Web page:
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Protection for Beet WHAT a fortunate thing it is
Now Demonstrates vi` for us that the beet sugar
its Value subsidy, which has been
attacked year after year, was _ retained so that our home supply of beet sugar could still be produced. If it were not for this, our sugar ration might be much smaller and, in any case, the import of the supplies necessary would have evolved much more shipping, which can be profitably employed for other purposes. In addition to this, it has brought an immense amount of work both to the railways and to road transport. If general agricultural protection had been a more permanent feature of our national policy, we would have been in a still happier position.
Should Any Vehicles IN drawing attention to road Park in the Road 'dangers during the black-out, Centre we cannot avoid referring to taxicab ranks situated in the centre of the road. If it could be arranged that the last cab had a .rear light at each aside the danger would be lessened, but in the dark, and particularly if fog be present, centrally parked vehicles are undoubtedly a grave risk to other traffic, as the tendency is to keep to the right of any vehicle that is stationary, which may well result in head-on collisions or trapping unwary pedestrians. A number of drivers has spoken to us regarding this matter and the danger of having such a large width of vehicle unindicated and projecting into the traffic line.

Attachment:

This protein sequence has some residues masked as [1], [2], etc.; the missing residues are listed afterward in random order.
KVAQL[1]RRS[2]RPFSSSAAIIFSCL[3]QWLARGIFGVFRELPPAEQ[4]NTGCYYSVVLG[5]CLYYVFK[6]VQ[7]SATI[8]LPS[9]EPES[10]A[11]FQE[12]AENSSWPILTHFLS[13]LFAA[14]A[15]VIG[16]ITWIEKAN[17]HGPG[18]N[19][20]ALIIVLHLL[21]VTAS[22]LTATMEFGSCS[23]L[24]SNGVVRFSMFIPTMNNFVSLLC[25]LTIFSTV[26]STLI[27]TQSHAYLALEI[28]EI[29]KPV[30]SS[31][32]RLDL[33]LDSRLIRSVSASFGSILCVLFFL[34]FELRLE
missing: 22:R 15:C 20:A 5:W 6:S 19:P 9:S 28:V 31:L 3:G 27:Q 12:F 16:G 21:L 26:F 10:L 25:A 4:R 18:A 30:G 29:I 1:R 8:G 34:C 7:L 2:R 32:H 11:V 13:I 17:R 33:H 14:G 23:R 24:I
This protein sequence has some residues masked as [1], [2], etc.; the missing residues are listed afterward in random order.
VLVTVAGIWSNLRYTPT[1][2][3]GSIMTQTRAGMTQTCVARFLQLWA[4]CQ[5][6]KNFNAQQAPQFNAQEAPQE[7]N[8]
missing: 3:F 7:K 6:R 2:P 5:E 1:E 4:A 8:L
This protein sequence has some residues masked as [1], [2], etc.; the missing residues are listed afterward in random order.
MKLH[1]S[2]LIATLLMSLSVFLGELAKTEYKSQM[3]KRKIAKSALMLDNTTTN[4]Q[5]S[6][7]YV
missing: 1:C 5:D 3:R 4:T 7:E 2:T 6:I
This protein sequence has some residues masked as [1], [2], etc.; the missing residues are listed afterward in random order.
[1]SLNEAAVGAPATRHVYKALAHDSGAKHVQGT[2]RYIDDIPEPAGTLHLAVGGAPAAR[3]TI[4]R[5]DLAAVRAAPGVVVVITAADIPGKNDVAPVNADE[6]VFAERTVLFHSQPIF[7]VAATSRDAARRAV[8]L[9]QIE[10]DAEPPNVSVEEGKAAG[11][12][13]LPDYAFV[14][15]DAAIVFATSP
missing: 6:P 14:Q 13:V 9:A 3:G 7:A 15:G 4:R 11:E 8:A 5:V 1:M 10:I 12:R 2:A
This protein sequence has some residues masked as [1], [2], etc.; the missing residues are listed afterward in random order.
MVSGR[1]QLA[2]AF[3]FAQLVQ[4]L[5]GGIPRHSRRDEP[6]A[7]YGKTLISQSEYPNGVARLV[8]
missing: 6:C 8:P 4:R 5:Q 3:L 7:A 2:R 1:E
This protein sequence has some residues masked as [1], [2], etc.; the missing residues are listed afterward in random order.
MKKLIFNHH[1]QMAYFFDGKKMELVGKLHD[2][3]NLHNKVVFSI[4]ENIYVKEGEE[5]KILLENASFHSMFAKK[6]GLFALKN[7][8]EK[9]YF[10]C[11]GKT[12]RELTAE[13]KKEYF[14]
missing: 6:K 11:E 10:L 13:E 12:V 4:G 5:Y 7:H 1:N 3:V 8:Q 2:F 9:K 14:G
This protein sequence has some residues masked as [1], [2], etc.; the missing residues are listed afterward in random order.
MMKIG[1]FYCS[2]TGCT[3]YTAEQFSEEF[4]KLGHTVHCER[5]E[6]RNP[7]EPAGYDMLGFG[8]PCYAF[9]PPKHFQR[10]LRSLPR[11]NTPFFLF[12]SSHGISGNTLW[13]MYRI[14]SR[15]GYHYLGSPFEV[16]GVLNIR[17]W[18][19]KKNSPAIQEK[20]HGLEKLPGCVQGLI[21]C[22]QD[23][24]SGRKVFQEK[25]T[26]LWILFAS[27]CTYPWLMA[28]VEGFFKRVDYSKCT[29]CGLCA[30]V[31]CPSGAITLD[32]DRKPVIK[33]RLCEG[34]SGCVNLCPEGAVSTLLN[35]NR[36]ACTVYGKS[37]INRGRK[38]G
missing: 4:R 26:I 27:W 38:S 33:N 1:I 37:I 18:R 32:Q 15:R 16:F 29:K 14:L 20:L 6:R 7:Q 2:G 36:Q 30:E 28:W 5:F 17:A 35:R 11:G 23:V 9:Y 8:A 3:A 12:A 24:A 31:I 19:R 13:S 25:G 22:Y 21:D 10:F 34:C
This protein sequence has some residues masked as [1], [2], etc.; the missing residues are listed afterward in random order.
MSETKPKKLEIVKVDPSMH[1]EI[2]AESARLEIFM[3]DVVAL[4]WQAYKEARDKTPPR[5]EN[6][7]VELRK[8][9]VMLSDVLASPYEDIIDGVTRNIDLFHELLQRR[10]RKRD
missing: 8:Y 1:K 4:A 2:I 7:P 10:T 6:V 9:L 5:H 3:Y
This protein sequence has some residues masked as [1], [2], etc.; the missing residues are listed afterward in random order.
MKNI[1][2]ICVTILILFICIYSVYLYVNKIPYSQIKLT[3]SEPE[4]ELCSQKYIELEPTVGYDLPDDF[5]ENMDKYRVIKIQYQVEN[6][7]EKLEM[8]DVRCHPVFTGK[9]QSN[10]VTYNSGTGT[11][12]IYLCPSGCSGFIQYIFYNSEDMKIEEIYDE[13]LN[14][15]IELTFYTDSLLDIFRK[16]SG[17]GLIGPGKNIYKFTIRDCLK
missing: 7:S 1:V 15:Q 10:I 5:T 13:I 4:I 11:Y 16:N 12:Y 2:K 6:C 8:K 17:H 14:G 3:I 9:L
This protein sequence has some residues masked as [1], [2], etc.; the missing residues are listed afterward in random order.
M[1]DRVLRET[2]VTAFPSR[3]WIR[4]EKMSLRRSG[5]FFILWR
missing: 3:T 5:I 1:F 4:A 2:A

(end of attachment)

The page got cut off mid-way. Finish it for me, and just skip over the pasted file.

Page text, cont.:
Stiff of London TVEARLY .8,000 men of LonTransport Raises Big "don Transport are now with Fund H.M. Forces, and more than half the total staff are members of the organization, War Comforts Funds Association, which was instituted to help the Board's own fighting men, their dependents, and possible casualties on what is termed the London Front, in addition to some hundreds of men on mine sweepers. By Christmas, 7,000 parcels had , been sent to them at home and abroad, and over £5,000 has been subscribed, apart from weekly subscriptions which, by permission of over 43,000 members of the staff, are deducted through the pay roll at the rate of a penny per week. Wool to the weight of 15,000 lb. has been delivered by the Association, together with 21,000 pairs of knitting needles. Keep Gas producerTHERE have-been arguments Fuel to Economic as to the cost of anthracite and other fuels for use with gas producers. According to estimates given by the gas-producer makers, prices should be somewhere in the neighbourhood of £3 per ton to the buyer, but, apparently, far more than this has been charged in some quarters—up to almost £4 in some cases. Fuel producers must not take advantage of the present situation, otherwise they will kill the goose that lays the golden eggs, by discouraging users from investing in gas-producer equipment.
Since writing the foregoing the Coal and CarbonisationIndustries have issued fuel specifications and stated that they are taking steps to institute a uniform policy throughout the country as regards the price and distribution of suitable fuels.